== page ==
Title

Supply-side housing subsidies and savings programs for the poor

Date of Award

2008

Degree Type

Dissertation

Degree Name

Doctor of Philosophy (PhD)

Department

Economics

Keywords

Tax policy, Individual development accounts, Subsidized housing, Field experiments, Low-Income Housing Tax Credit, Home ownership

Subject Categories

Economics | Social and Behavioral Sciences

Abstract

My research is concerned with the economics of low-income housing markets. The first two chapters of my dissertation examine issues related to the Low-Income Housing Tax Credit (LIHTC), a federal program that awards a subsidy to private market developers who agree to impose income-targeted rent controls on any subsidized units for at least 15 years. At least 1.6 million units have been subsidized under the program since the program's inception in 1987. The first chapter finds that 1 less private rental housing construction occurred for every 3 subsidized units through the program. The second chapter argues the program is a very expensive method to provide housing support for the poor. More specifically, units constructed under the program cost 20 percent more than those unsubsidized and developers only receive $0.73 per dollar of tax credit allocated to them. Both papers call into question the viability of the program for future years.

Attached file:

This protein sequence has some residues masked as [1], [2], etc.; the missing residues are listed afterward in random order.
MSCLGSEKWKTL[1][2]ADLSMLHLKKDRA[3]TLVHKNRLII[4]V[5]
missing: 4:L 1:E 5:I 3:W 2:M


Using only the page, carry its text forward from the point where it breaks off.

The third and fourth chapters use data collected from a field experiment where the treated were randomly offered to participate in a matched savings program called an Individual Development Account. More specifically, treated participants could receive a 2:1 match, up to $750 annually, for three years to put towards a home purchase. The third chapter finds treated participants were between 7 to 11 percentage points more likely to be homeowners 48 months after randomization. The fourth chapter uses the experiment to explore if low-income homeownership should be promoted by the government. Previous research has found a strong positive correlation between homeownership and social engagement. This chapter rebukes these previous results and finds low-income homeowners are less likely to be politically engaged and volunteer in their communities.

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